Eye On The Cats: Tomas Fleischmann

The man known as "Flash" sure looked like his career tanked in a flash. Can he recover or will he be jettisoned out of Sunrise before that happens?


It is safe to say there are several reasons why the Florida Panthers were bestowed the first overall pick in the upcoming National Hockey League Entry Draft. The sudden disappearance of Tomas Fleischmann's skills was tops among them. It what was quite a shock to all in Pantherland, and around the NHL, that Fleischmann was so disappointing in 2013-14. Sure, many of the players that had spent time in Sunrise the season or two prior suffered setbacks of varying degrees, but Fleischmann's snake-bitten season hurt an offense that was already in dire straits to begin the season.

Fleischmann was brought to Florida after his 2010-11 season with the Avalanche ground to a halt due to blood clots. Dale Tallon however, saw the free-agent winger as a diamond in the rough and signed him in the great Floridian cap floor flooding of 2011. All jokes aside, Tallon's confidence in "Flash" having a bounce back season was proven when Fleischmann, along with new acquisition Kris Versteeg and Panthers main stay Stephen Weiss, proved to be one of the most successful forward lines in the league during the 2011-12 season. The skilled Czech led the team in points and goals scored as the Cats won the Southeast Division and made their first playoff appearance in ages.

Following this exciting season came great disappointment for everyone in Sunrise, as the Panthers sank back to the league basement during the 2013 lockout-shortened season. Fleischmann did not have a bad campaign, more of an average one, though the lack of preparation before the season and the crunched schedule makes that assessment open to interpretation. Flash once again led the team in scoring and was its best offensive weapon alongside rookie sensation Jonathan Huberdeau.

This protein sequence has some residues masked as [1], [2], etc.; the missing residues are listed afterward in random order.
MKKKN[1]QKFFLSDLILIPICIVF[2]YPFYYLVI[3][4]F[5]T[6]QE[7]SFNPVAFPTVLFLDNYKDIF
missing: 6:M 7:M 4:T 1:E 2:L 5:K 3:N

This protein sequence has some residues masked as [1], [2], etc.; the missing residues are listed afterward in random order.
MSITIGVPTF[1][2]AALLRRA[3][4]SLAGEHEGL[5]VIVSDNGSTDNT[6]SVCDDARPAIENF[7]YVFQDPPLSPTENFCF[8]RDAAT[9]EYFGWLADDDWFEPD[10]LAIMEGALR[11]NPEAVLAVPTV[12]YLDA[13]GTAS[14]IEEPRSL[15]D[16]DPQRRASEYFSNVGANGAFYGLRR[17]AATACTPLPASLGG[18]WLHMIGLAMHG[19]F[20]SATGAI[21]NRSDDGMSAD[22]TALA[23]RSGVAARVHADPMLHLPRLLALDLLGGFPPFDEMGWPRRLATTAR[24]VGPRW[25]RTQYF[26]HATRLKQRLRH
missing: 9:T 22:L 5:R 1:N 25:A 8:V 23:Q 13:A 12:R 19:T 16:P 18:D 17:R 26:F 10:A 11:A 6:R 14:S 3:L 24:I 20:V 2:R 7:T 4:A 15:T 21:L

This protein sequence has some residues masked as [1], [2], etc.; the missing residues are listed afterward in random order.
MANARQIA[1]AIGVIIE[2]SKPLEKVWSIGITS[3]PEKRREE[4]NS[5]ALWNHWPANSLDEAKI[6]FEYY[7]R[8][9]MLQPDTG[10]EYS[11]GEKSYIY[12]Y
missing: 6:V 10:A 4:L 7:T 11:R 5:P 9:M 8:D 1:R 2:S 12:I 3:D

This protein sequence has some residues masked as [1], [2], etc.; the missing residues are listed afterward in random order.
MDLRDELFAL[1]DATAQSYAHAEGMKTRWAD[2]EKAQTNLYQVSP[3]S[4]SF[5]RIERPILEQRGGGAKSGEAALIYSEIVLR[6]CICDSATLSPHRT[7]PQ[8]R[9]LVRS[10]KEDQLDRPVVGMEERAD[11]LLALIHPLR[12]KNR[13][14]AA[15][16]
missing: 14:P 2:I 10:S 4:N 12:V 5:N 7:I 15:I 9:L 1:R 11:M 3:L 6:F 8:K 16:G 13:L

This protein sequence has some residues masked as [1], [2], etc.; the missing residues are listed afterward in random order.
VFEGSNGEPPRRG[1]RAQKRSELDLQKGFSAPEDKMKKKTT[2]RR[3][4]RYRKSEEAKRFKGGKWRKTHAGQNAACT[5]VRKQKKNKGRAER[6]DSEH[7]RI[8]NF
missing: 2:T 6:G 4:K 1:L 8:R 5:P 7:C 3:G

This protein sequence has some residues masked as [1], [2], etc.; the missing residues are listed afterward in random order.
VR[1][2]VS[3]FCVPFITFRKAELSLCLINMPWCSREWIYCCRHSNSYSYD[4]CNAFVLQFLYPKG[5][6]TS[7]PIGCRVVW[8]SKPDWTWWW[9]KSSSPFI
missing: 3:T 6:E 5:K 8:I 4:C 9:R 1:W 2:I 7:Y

After Fleischmann's solid first couple of seasons in Florida, many people assumed he would repeat the process and lead the team's offense again in 2013-14, yet that never happened. He was simply underwhelming. Flash played in 80 games, but posted only 8 goals and 20 assists on 188 shots with a dreadful -18 rating. He was second on the team in missed shots behind both Brad Boyes and Sean Bergenheim, though both players had more goals scored. Therein lies the problem Fleischmann had in 2013-14. He could not find the back of a soccer net let alone a hockey cage. It was like he forgot to recalibrate his sensors for an entire season. Injury did not seem to be the cause of the sudden drought as he has been up there with Brian Campbell as one of the team's iron men. Maybe the lack of sufficient scoring talent for the team as a whole made Fleischmann ineffective. Huberdeau was almost completely neutralized, Kris Versteeg's lack of work ethic did not help matters before he was shipped off to Chicago, and former head coach Kevin Dineen's game of musical line-mates did not allow anyone to form much in the way of chemistry.

Whatever the reason, Fleischmann placed much doubt in the minds of fans east of the Everglades on whether he is worth keeping around for the final year of his contract. I would err on the side of caution and let him play out his final year. I am just chalking up his struggles to an unfortunate combination of having an unusually down year on a bottom-feeding team. With the possibility of having some reinforcements signed or acquired through trade, you might see Flash rebound and have a fantastic year with NHL-caliber line-mates much like he did in 2011-12. This would also mean avoiding the very Panthers-like act of needlessly rushing a prospect into "The Show" effectively stunting the player's and once-again the team's development.

What do you make of Fleischmann's sudden downturn in 2013-14?

Just unfortunate. He's fine in Florida.56
Just unfortunate. He's better off someplace else.8
He's getting worse. Time to buyout.4
He's getting worse. Time to trade him.35
He's getting worse. Keep him for cap and roster purposes.5